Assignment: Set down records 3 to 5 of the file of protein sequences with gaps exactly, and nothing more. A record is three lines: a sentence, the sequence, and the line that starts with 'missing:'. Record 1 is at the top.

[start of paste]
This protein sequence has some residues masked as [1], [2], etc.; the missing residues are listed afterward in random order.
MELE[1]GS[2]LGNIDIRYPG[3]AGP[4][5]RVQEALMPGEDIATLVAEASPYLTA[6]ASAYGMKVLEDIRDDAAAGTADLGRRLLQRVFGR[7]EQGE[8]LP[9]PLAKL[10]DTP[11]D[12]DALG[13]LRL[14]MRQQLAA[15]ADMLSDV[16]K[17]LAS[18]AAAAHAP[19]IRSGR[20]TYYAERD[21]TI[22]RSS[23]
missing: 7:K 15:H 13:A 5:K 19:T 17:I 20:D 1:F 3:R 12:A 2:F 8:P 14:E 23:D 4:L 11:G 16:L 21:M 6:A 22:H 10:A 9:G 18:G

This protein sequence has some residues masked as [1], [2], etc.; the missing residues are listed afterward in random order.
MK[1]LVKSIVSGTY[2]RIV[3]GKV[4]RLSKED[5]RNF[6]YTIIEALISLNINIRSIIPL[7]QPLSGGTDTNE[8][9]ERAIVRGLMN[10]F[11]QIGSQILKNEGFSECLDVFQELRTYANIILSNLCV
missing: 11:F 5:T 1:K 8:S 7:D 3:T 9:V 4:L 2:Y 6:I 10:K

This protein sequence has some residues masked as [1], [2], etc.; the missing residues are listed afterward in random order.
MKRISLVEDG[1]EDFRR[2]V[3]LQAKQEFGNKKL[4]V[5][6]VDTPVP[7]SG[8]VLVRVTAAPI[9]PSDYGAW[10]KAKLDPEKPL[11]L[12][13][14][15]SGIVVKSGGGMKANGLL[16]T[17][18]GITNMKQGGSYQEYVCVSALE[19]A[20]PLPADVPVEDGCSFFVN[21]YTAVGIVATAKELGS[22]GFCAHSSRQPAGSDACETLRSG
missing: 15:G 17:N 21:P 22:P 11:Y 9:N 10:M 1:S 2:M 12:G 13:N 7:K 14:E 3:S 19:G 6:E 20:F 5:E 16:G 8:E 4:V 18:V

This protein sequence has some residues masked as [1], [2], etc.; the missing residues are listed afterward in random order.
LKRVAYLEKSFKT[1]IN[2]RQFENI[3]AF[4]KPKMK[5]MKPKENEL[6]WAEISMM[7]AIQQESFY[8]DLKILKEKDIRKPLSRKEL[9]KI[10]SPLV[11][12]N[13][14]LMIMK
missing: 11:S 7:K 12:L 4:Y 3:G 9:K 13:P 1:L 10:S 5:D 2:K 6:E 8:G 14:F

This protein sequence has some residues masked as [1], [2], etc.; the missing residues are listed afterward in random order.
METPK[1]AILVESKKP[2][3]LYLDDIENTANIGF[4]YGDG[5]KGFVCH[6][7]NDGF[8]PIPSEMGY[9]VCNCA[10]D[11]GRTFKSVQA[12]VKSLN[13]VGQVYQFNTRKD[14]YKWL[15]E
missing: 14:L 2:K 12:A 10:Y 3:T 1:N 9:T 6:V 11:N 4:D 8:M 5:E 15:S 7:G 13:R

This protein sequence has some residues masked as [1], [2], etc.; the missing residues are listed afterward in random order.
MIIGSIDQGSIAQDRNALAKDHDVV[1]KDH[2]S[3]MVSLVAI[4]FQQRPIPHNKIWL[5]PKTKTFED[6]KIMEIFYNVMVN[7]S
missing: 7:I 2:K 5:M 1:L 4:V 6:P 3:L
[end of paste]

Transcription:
This protein sequence has some residues masked as [1], [2], etc.; the missing residues are listed afterward in random order.
MKRISLVEDG[1]EDFRR[2]V[3]LQAKQEFGNKKL[4]V[5][6]VDTPVP[7]SG[8]VLVRVTAAPI[9]PSDYGAW[10]KAKLDPEKPL[11]L[12][13][14][15]SGIVVKSGGGMKANGLL[16]T[17][18]GITNMKQGGSYQEYVCVSALE[19]A[20]PLPADVPVEDGCSFFVN[21]YTAVGIVATAKELGS[22]GFCAHSSRQPAGSDACETLRSG
missing: 15:G 17:N 21:P 22:P 11:Y 9:N 10:M 1:S 2:M 12:G 13:N 7:K 14:E 3:S 19:G 6:E 20:F 5:E 16:G 8:E 4:V 18:V

This protein sequence has some residues masked as [1], [2], etc.; the missing residues are listed afterward in random order.
LKRVAYLEKSFKT[1]IN[2]RQFENI[3]AF[4]KPKMK[5]MKPKENEL[6]WAEISMM[7]AIQQESFY[8]DLKILKEKDIRKPLSRKEL[9]KI[10]SPLV[11][12]N[13][14]LMIMK
missing: 11:S 7:K 12:L 4:Y 3:G 9:K 13:P 1:L 10:S 5:D 2:K 6:E 8:G 14:F

This protein sequence has some residues masked as [1], [2], etc.; the missing residues are listed afterward in random order.
METPK[1]AILVESKKP[2][3]LYLDDIENTANIGF[4]YGDG[5]KGFVCH[6][7]NDGF[8]PIPSEMGY[9]VCNCA[10]D[11]GRTFKSVQA[12]VKSLN[13]VGQVYQFNTRKD[14]YKWL[15]E
missing: 14:L 2:K 12:A 10:Y 3:T 1:N 9:T 6:V 11:N 4:D 8:M 5:E 15:S 7:G 13:R